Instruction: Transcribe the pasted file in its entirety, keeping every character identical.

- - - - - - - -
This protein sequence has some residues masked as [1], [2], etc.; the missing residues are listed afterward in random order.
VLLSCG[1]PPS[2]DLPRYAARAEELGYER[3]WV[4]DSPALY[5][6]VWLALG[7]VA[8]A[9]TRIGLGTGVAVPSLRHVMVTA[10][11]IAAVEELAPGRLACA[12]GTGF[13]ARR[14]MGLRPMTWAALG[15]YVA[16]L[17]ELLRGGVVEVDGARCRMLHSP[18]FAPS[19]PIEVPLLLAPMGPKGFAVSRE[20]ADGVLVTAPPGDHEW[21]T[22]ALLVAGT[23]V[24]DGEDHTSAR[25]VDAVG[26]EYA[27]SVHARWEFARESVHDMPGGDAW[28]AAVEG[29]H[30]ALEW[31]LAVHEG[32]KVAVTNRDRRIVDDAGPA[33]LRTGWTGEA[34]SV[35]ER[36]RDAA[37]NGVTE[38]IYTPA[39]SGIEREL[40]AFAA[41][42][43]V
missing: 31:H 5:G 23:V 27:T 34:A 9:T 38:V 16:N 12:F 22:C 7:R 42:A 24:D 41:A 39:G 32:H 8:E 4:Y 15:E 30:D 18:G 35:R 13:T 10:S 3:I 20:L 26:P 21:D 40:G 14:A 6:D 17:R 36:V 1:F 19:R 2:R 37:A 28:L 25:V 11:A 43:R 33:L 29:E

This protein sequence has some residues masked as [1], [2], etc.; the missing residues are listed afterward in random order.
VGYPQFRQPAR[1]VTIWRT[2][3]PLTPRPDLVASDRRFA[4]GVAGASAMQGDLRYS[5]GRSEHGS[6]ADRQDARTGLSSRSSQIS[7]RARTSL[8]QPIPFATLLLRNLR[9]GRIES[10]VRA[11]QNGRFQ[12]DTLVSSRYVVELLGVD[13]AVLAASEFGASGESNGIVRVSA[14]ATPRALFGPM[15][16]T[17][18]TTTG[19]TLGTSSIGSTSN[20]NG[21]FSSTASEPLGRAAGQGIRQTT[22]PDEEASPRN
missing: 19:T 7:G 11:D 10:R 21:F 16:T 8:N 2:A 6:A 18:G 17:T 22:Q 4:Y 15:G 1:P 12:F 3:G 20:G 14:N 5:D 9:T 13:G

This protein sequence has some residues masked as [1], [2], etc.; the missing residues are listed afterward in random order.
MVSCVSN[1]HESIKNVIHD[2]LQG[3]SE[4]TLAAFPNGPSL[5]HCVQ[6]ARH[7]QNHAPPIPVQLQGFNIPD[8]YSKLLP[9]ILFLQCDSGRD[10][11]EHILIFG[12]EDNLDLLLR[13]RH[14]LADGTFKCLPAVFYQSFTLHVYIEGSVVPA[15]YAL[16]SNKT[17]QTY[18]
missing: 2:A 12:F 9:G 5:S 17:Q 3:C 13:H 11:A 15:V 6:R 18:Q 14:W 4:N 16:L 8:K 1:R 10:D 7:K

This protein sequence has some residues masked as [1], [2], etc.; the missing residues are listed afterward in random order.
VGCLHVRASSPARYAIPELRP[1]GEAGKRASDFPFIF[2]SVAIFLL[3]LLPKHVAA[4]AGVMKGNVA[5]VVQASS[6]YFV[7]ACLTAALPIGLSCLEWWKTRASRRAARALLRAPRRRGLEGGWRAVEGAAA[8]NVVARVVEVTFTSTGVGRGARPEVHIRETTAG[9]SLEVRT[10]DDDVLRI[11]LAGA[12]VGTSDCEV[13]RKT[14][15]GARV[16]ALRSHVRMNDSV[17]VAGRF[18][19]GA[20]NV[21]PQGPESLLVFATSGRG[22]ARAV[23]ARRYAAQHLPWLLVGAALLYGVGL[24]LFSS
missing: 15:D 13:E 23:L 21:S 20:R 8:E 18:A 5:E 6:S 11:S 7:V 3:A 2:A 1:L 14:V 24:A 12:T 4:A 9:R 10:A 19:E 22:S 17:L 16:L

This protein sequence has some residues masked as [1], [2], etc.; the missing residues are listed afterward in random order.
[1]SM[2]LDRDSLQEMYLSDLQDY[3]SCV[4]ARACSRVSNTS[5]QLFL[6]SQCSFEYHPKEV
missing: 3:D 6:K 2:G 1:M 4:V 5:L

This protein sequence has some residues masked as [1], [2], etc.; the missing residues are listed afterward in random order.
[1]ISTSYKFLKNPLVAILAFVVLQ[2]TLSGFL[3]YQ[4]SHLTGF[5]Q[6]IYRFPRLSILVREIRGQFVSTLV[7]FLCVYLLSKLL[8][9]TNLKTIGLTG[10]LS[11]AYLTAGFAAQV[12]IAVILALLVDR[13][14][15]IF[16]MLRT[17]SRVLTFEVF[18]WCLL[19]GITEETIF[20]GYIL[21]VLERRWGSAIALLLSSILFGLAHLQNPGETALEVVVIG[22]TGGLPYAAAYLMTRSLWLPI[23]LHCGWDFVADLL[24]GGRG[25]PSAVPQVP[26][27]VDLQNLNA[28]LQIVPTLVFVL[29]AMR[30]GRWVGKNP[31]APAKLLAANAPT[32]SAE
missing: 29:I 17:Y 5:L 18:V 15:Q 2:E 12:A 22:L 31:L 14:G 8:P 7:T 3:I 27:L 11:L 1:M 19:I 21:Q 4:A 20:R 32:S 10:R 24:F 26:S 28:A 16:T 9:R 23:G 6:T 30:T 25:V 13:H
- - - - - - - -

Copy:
This protein sequence has some residues masked as [1], [2], etc.; the missing residues are listed afterward in random order.
VLLSCG[1]PPS[2]DLPRYAARAEELGYER[3]WV[4]DSPALY[5][6]VWLALG[7]VA[8]A[9]TRIGLGTGVAVPSLRHVMVTA[10][11]IAAVEELAPGRLACA[12]GTGF[13]ARR[14]MGLRPMTWAALG[15]YVA[16]L[17]ELLRGGVVEVDGARCRMLHSP[18]FAPS[19]PIEVPLLLAPMGPKGFAVSRE[20]ADGVLVTAPPGDHEW[21]T[22]ALLVAGT[23]V[24]DGEDHTSAR[25]VDAVG[26]EYA[27]SVHARWEFARESVHDMPGGDAW[28]AAVEG[29]H[30]ALEW[31]LAVHEG[32]KVAVTNRDRRIVDDAGPA[33]LRTGWTGEA[34]SV[35]ER[36]RDAA[37]NGVTE[38]IYTPA[39]SGIEREL[40]AFAA[41][42][43]V
missing: 31:H 5:G 23:V 27:T 34:A 9:T 38:V 16:N 12:F 22:C 7:R 42:A 24:D 41:A 39:G 32:H 8:E 4:Y 15:E 30:D 18:G 35:R 13:T 10:S 3:I 20:L 26:P 21:D 40:G 14:A 6:D 17:R 36:V 1:F 19:R 2:R 37:A 28:L 25:V 11:A 43:R 33:L 29:E

This protein sequence has some residues masked as [1], [2], etc.; the missing residues are listed afterward in random order.
VGYPQFRQPAR[1]VTIWRT[2][3]PLTPRPDLVASDRRFA[4]GVAGASAMQGDLRYS[5]GRSEHGS[6]ADRQDARTGLSSRSSQIS[7]RARTSL[8]QPIPFATLLLRNLR[9]GRIES[10]VRA[11]QNGRFQ[12]DTLVSSRYVVELLGVD[13]AVLAASEFGASGESNGIVRVSA[14]ATPRALFGPM[15][16]T[17][18]TTTG[19]TLGTSSIGSTSN[20]NG[21]FSSTASEPLGRAAGQGIRQTT[22]PDEEASPRN
missing: 19:T 7:G 11:D 10:R 21:F 16:T 8:N 2:A 6:A 18:G 17:T 22:Q 4:Y 15:G 1:P 12:F 3:G 20:G 14:N 5:D 9:T 13:G

This protein sequence has some residues masked as [1], [2], etc.; the missing residues are listed afterward in random order.
MVSCVSN[1]HESIKNVIHD[2]LQG[3]SE[4]TLAAFPNGPSL[5]HCVQ[6]ARH[7]QNHAPPIPVQLQGFNIPD[8]YSKLLP[9]ILFLQCDSGRD[10][11]EHILIFG[12]EDNLDLLLR[13]RH[14]LADGTFKCLPAVFYQSFTLHVYIEGSVVPA[15]YAL[16]SNKT[17]QTY[18]
missing: 2:A 12:F 9:G 5:S 17:Q 3:C 13:H 11:A 15:V 6:R 18:Q 14:W 4:N 16:L 8:K 1:R 10:D 7:K

This protein sequence has some residues masked as [1], [2], etc.; the missing residues are listed afterward in random order.
VGCLHVRASSPARYAIPELRP[1]GEAGKRASDFPFIF[2]SVAIFLL[3]LLPKHVAA[4]AGVMKGNVA[5]VVQASS[6]YFV[7]ACLTAALPIGLSCLEWWKTRASRRAARALLRAPRRRGLEGGWRAVEGAAA[8]NVVARVVEVTFTSTGVGRGARPEVHIRETTAG[9]SLEVRT[10]DDDVLRI[11]LAGA[12]VGTSDCEV[13]RKT[14][15]GARV[16]ALRSHVRMNDSV[17]VAGRF[18][19]GA[20]NV[21]PQGPESLLVFATSGRG[22]ARAV[23]ARRYAAQHLPWLLVGAALLYGVGL[24]LFSS
missing: 15:D 13:E 23:L 21:S 20:R 8:E 18:A 5:E 6:S 11:S 7:V 3:A 2:A 1:L 14:V 24:A 12:T 4:A 9:R 10:A 19:E 22:S 17:L 16:L

This protein sequence has some residues masked as [1], [2], etc.; the missing residues are listed afterward in random order.
[1]SM[2]LDRDSLQEMYLSDLQDY[3]SCV[4]ARACSRVSNTS[5]QLFL[6]SQCSFEYHPKEV
missing: 3:D 6:K 2:G 1:M 4:V 5:L

This protein sequence has some residues masked as [1], [2], etc.; the missing residues are listed afterward in random order.
[1]ISTSYKFLKNPLVAILAFVVLQ[2]TLSGFL[3]YQ[4]SHLTGF[5]Q[6]IYRFPRLSILVREIRGQFVSTLV[7]FLCVYLLSKLL[8][9]TNLKTIGLTG[10]LS[11]AYLTAGFAAQV[12]IAVILALLVDR[13][14][15]IF[16]MLRT[17]SRVLTFEVF[18]WCLL[19]GITEETIF[20]GYIL[21]VLERRWGSAIALLLSSILFGLAHLQNPGETALEVVVIG[22]TGGLPYAAAYLMTRSLWLPI[23]LHCGWDFVADLL[24]GGRG[25]PSAVPQVP[26][27]VDLQNLNA[28]LQIVPTLVFVL[29]AMR[30]GRWVGKNP[31]APAKLLAANAPT[32]SAE
missing: 29:I 17:Y 5:L 18:V 15:Q 2:E 12:A 22:L 31:L 14:G 8:P 7:T 3:I 27:L 11:L 1:M 19:I 21:Q 4:A 20:R 32:S 10:R 24:F 26:S 28:A 16:T 9:R 23:G 6:T 30:T 25:V 13:H